Steadfast Singapore: Facebook forced to comply with Singapore’s “fake news” law

January 22, 2020

2 min read

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What's going on here?

Facebook has added a correction notice to a post that Singapore’s government said contained false information.

What does this mean?

Singapore recently passed a fake news law also known as the Protection from Online Falsehoods and Manipulation Act 2019. This Act allows the government to order online platforms to remove and correct what it deems to be false statements which are against the public interest. Anyone found guilty could be fined heavily and face a prison sentence of up to 5 years. The law also bans fake accounts or bots who spread fake news.

The correction notice was added to a post by the State Times Review (STR) in which the editor Alex Tan made accusations about the arrest of an alleged whistleblower and election-rigging. The government said that no one was arrested and after asking Mr Tan to correct the post, to which he refused, the government contacted Facebook. Facebook then issued a notice under the post advising that this post has been determined by the Singapore government to contain false information. However, this was only visible to users in Singapore.

What's the big picture effect?

This is the first time Facebook has issued such a notice under the city-state fake news law. However, Facebook has made a statement to the effect that it hopes that this law will not impact on free expression. There are vocal critics who share Facebook’s concerns, for example Amnesty International said that it would “give authorities unchecked powers to clamp down on online views of which it disapproves”. Singapore’s law minister clarified that “freedom of speech should not be affected by the bill as its only aim is to tackle falsehoods, bots, trolls and fake accounts”.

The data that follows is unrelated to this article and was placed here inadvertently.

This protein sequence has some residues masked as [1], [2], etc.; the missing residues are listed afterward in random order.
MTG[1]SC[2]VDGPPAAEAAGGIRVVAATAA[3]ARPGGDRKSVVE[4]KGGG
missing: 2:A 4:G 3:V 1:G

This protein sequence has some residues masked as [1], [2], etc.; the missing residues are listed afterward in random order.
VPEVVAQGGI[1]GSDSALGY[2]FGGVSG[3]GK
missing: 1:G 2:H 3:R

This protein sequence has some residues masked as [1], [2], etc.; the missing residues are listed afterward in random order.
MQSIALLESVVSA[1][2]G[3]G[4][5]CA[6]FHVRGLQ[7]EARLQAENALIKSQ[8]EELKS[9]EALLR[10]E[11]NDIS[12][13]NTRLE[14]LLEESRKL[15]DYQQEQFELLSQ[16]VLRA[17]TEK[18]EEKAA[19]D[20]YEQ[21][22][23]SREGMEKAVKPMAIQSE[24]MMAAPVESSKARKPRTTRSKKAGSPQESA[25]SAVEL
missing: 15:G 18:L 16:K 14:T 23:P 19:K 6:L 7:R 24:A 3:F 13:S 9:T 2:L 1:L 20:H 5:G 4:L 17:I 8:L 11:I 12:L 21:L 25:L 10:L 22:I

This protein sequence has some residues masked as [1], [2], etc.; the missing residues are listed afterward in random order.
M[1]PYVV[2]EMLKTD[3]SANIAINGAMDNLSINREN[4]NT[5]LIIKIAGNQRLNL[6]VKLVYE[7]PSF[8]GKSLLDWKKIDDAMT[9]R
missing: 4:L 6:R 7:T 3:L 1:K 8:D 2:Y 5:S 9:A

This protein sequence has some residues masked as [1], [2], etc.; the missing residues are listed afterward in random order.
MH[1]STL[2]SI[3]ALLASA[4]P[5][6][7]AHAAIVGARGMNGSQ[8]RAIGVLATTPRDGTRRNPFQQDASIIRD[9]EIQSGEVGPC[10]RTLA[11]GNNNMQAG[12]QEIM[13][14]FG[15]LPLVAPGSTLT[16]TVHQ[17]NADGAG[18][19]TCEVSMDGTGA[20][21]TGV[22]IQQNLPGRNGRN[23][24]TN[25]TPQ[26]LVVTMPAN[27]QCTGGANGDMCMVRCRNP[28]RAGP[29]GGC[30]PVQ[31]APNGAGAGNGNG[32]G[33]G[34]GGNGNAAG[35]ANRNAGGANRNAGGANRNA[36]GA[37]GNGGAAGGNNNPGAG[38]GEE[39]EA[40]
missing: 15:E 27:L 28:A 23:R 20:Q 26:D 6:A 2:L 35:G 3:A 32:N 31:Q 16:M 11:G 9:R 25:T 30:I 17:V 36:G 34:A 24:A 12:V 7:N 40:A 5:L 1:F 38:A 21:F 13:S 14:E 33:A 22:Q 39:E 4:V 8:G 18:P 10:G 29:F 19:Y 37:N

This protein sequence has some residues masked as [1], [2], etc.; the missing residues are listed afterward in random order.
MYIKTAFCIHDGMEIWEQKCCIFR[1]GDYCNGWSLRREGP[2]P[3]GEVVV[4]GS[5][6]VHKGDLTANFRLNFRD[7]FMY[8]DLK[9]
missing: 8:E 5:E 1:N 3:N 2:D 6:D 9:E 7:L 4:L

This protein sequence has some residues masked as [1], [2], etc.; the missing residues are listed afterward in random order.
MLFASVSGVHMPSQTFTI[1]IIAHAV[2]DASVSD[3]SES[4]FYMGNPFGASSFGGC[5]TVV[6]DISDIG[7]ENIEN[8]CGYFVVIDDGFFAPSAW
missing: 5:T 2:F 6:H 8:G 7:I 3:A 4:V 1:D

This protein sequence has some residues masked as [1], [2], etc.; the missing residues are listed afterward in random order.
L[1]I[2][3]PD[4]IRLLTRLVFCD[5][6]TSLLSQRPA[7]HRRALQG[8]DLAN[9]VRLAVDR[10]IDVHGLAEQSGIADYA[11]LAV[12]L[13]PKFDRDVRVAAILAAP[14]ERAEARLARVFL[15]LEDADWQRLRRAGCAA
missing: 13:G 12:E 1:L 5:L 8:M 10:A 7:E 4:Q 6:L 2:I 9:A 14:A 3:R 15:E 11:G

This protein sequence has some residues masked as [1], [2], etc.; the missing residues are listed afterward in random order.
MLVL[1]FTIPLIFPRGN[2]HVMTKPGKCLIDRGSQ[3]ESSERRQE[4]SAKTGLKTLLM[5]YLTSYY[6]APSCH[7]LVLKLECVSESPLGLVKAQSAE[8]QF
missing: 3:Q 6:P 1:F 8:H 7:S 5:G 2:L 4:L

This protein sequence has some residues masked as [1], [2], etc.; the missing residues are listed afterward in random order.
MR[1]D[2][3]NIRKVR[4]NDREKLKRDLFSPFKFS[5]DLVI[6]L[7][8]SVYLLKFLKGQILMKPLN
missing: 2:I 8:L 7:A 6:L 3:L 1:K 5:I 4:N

Singapore’s decision to pass such legislation is a clear indication that governments are troubled by the deleterious effect of fake news on law and order and elections. Studies have shown that fake news stories are 70% more likely than true stories to be re-tweeted and that true stories take around 6 times longer to reach 1,500 people. However, as Singapore is ranked 151 out of 180 countries in 2019’s World Press Freedom Index, many are concerned that this Act is another way that the government can restrict the content being shared on social media. Singapore now joins countries such as Russia, France and Germany who have passed tough laws against fake news.

Report written by Maab Saifeldin

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